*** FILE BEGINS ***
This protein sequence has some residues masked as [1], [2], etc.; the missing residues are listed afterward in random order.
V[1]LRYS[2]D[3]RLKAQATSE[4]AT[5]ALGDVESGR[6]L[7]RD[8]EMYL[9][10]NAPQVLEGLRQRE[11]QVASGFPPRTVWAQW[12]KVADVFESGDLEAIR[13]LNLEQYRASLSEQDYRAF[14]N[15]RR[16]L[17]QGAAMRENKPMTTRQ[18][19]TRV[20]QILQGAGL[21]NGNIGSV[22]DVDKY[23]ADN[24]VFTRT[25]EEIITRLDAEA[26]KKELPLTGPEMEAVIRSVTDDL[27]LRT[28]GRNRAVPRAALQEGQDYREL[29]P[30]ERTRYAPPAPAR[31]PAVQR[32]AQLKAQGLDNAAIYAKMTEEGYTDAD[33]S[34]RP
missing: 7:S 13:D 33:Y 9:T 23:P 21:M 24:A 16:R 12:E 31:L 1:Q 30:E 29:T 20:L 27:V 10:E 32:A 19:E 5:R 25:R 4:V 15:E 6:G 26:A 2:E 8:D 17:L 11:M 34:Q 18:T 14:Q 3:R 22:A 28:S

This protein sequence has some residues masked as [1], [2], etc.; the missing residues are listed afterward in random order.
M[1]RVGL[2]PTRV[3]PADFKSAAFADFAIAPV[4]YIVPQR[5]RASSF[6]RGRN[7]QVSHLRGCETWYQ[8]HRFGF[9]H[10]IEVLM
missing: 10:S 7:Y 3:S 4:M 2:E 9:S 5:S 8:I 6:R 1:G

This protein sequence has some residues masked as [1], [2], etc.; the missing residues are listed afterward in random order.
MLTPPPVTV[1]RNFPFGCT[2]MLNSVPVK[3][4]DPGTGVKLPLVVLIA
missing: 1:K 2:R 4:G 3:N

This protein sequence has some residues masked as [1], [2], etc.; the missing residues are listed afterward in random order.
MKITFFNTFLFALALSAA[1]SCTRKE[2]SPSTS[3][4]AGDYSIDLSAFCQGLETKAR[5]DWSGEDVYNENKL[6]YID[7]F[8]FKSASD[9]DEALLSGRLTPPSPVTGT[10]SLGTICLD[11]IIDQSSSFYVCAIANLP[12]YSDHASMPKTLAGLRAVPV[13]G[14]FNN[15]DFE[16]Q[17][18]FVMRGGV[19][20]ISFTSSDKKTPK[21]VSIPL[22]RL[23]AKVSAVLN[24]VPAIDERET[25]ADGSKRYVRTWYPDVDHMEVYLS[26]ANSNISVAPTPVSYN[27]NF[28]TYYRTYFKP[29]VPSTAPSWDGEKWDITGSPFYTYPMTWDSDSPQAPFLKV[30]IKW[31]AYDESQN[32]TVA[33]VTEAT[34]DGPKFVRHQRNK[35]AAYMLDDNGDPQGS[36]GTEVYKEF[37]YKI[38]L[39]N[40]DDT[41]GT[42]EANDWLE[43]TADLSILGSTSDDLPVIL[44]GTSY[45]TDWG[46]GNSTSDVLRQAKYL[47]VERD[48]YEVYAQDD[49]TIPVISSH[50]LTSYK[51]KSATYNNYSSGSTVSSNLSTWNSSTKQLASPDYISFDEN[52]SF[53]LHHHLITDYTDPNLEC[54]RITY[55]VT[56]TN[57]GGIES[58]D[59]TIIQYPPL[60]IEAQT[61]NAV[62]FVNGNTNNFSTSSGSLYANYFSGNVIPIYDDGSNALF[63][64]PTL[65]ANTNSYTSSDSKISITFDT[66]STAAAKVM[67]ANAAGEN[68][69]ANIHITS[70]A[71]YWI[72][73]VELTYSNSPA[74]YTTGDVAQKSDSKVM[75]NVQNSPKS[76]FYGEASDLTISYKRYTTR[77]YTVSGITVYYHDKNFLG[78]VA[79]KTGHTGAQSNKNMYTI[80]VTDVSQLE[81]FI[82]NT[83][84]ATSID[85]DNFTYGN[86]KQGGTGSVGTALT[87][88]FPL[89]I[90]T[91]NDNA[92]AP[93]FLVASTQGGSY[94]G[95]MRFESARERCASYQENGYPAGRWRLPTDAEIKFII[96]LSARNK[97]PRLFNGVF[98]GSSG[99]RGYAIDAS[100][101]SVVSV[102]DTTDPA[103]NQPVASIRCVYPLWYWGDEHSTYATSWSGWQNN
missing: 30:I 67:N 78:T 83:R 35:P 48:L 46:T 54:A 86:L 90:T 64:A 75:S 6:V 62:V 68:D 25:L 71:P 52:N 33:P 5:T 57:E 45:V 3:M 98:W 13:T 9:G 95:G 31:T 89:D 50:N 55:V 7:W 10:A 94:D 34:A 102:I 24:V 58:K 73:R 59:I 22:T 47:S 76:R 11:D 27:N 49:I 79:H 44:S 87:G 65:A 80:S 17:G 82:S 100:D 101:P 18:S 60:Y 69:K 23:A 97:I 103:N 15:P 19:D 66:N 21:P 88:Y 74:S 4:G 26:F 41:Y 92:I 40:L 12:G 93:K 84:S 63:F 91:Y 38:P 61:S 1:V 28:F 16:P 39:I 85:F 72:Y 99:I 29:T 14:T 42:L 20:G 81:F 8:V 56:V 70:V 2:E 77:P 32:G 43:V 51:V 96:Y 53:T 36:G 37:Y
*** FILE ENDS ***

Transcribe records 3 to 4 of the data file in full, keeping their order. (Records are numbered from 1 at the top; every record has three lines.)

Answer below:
This protein sequence has some residues masked as [1], [2], etc.; the missing residues are listed afterward in random order.
MLTPPPVTV[1]RNFPFGCT[2]MLNSVPVK[3][4]DPGTGVKLPLVVLIA
missing: 1:K 2:R 4:G 3:N

This protein sequence has some residues masked as [1], [2], etc.; the missing residues are listed afterward in random order.
MKITFFNTFLFALALSAA[1]SCTRKE[2]SPSTS[3][4]AGDYSIDLSAFCQGLETKAR[5]DWSGEDVYNENKL[6]YID[7]F[8]FKSASD[9]DEALLSGRLTPPSPVTGT[10]SLGTICLD[11]IIDQSSSFYVCAIANLP[12]YSDHASMPKTLAGLRAVPV[13]G[14]FNN[15]DFE[16]Q[17][18]FVMRGGV[19][20]ISFTSSDKKTPK[21]VSIPL[22]RL[23]AKVSAVLN[24]VPAIDERET[25]ADGSKRYVRTWYPDVDHMEVYLS[26]ANSNISVAPTPVSYN[27]NF[28]TYYRTYFKP[29]VPSTAPSWDGEKWDITGSPFYTYPMTWDSDSPQAPFLKV[30]IKW[31]AYDESQN[32]TVA[33]VTEAT[34]DGPKFVRHQRNK[35]AAYMLDDNGDPQGS[36]GTEVYKEF[37]YKI[38]L[39]N[40]DDT[41]GT[42]EANDWLE[43]TADLSILGSTSDDLPVIL[44]GTSY[45]TDWG[46]GNSTSDVLRQAKYL[47]VERD[48]YEVYAQDD[49]TIPVISSH[50]LTSYK[51]KSATYNNYSSGSTVSSNLSTWNSSTKQLASPDYISFDEN[52]SF[53]LHHHLITDYTDPNLEC[54]RITY[55]VT[56]TN[57]GGIES[58]D[59]TIIQYPPL[60]IEAQT[61]NAV[62]FVNGNTNNFSTSSGSLYANYFSGNVIPIYDDGSNALF[63][64]PTL[65]ANTNSYTSSDSKISITFDT[66]STAAAKVM[67]ANAAGEN[68][69]ANIHITS[70]A[71]YWI[72][73]VELTYSNSPA[74]YTTGDVAQKSDSKVM[75]NVQNSPKS[76]FYGEASDLTISYKRYTTR[77]YTVSGITVYYHDKNFLG[78]VA[79]KTGHTGAQSNKNMYTI[80]VTDVSQLE[81]FI[82]NT[83][84]ATSID[85]DNFTYGN[86]KQGGTGSVGTALT[87][88]FPL[89]I[90]T[91]NDNA[92]AP[93]FLVASTQGGSY[94]G[95]MRFESARERCASYQENGYPAGRWRLPTDAEIKFII[96]LSARNK[97]PRLFNGVF[98]GSSG[99]RGYAIDAS[100][101]SVVSV[102]DTTDPA[103]NQPVASIRCVYPLWYWGDEHSTYATSWSGWQNN
missing: 30:I 67:N 78:T 83:R 35:P 48:L 46:T 54:A 86:L 90:T 64:A 75:S 6:V 62:V 68:D 25:L 71:P 52:N 33:P 5:T 57:E 45:V 3:M 98:W 13:T 9:G 95:G 31:T 89:D 50:N 55:V 7:W 10:A 94:D 34:A 102:I 24:V 58:K 73:R 59:I 22:T 47:S 76:R 11:D 27:N 49:I 79:H 44:S 87:G 65:A 80:S 17:G 82:S 100:D 101:P 18:S 60:Y 69:K 23:A 97:I 103:N 15:P 19:D 66:N 21:P 88:Y 74:S 4:G 26:F 41:Y 92:I 40:L 12:G 93:K 84:S 63:F 91:Y 38:P 61:S 1:V 28:F 16:P 39:I 85:F 72:Y 99:I 29:T 14:T 42:L 20:G 81:F 8:V 56:V 70:V 2:E 77:P 32:G 43:V 51:V 96:Y 53:T 36:G 37:Y